# SPSS: discrepancy between estimated marginal means plot and post-hoc tests?

I am using a mixed-Anova with one dependent variable measured across two time points (within-subject factor). There are two between-subject factors, between1 & between2, with items equally split across their respective levels.

Results indicate a significant within-subjects effect for the DV * between1, which is comprised of three groups: A, B, C.

Post hoc tests (Tukey's and Bonferroni) indicate significant effect for group A * group B: However, plots of the estimated marginal means show a greater difference in slope steepness between group C (green) and the others, from time point 1 to time point 2: Since I am measuring change in DV over time between these three groups, and if the plots are also representing this, then it seems there is a contradiction here.

If the slope of group C is so steep, then the DV has changed to a greater extent relative to groups A and B. If that is the case, given that the groups are all balanced, why would the post-hoc tests find a significant difference between groups A and B instead?

I guess I'm conceptually confused about something here, and it's probably a simple answer. Thanks in advance.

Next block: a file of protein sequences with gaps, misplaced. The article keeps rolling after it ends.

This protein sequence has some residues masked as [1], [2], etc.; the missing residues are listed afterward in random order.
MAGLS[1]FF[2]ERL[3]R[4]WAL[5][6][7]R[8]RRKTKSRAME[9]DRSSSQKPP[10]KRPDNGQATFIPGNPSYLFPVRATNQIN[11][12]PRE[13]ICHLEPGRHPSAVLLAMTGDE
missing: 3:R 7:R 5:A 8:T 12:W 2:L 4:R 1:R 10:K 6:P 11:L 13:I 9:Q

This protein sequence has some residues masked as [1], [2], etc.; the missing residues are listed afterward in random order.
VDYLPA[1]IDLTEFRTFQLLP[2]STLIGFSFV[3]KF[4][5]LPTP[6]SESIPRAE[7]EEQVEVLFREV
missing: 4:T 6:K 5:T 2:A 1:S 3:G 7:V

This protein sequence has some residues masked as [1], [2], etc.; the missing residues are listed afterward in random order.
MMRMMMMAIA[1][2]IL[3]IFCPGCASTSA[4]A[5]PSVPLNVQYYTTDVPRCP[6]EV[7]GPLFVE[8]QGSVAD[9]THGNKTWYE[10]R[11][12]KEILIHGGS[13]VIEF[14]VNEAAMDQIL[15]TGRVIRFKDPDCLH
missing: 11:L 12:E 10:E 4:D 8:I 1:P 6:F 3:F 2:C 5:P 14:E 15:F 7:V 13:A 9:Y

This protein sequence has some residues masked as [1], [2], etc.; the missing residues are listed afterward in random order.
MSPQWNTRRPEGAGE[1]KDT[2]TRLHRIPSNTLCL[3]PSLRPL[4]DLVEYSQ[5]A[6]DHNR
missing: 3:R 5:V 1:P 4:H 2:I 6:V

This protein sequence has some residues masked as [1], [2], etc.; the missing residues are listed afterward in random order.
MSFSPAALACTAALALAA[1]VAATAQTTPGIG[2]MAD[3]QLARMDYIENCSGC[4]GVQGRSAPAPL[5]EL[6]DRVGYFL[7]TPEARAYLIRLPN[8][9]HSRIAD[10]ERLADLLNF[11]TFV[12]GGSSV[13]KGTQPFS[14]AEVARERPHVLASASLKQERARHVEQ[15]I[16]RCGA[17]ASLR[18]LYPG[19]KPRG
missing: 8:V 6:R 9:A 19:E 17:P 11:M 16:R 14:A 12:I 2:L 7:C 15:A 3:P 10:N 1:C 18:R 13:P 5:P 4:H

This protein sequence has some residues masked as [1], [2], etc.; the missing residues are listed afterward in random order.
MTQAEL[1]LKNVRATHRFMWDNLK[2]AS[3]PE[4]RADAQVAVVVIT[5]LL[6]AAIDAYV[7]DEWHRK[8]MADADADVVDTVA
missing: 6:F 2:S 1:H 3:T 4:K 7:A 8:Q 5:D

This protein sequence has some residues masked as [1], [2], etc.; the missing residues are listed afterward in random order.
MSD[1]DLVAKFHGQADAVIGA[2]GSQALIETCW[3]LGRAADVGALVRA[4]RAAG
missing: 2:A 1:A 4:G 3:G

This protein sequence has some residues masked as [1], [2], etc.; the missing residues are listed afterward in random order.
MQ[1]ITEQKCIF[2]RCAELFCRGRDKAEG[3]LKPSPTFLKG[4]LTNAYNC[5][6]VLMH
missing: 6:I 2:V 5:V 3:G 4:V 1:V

• I see no contradiction in your results so far. "significant within-subjects effect for the DV * between1 [interaction]" corresponds to the steeper slope of one of the lines (the green) on your plot. While the fact that the blue and the red lines are far away from each other corresponds to your post hoc table. – ttnphns Nov 6 '20 at 11:41
• No, post-hoc tests are only for levels of a between-subject factor. Not for within-subject factor, nor for interactions. To get means and tests between levels of the within subj factor go to "EM means" button and select Compare main effects for the factor(s) you want. – ttnphns Nov 6 '20 at 12:29
• @remnant what you are thinking about with the change in the slope is the interaction effect. Those tables with post-hoc tests are probably for the main effect. – Sextus Empiricus Nov 7 '20 at 21:42
• @remnant I am not so good in SPSS so I can't really answer this question fully. I guess that the interaction effect should be in the output, but maybe you did not specify the interaction effect as part of the model? I do not know exactly how this works for SPSS and ANOVA. I find it more intuitive to look at it as a (mixed effects) linear model (with the subject being the random effect). – Sextus Empiricus Nov 9 '20 at 8:13
• Btw, looking at the graph, I would not be expecting that the interaction effect is gonna be significant (because the difference that the effect makes looks smaller than the difference due to the contrasts A-C and B-C, which is already not significant). .... This doesn't mean the effect is not present, it means that the effect is smaller than the noise levels of your experiment. – Sextus Empiricus Nov 9 '20 at 8:19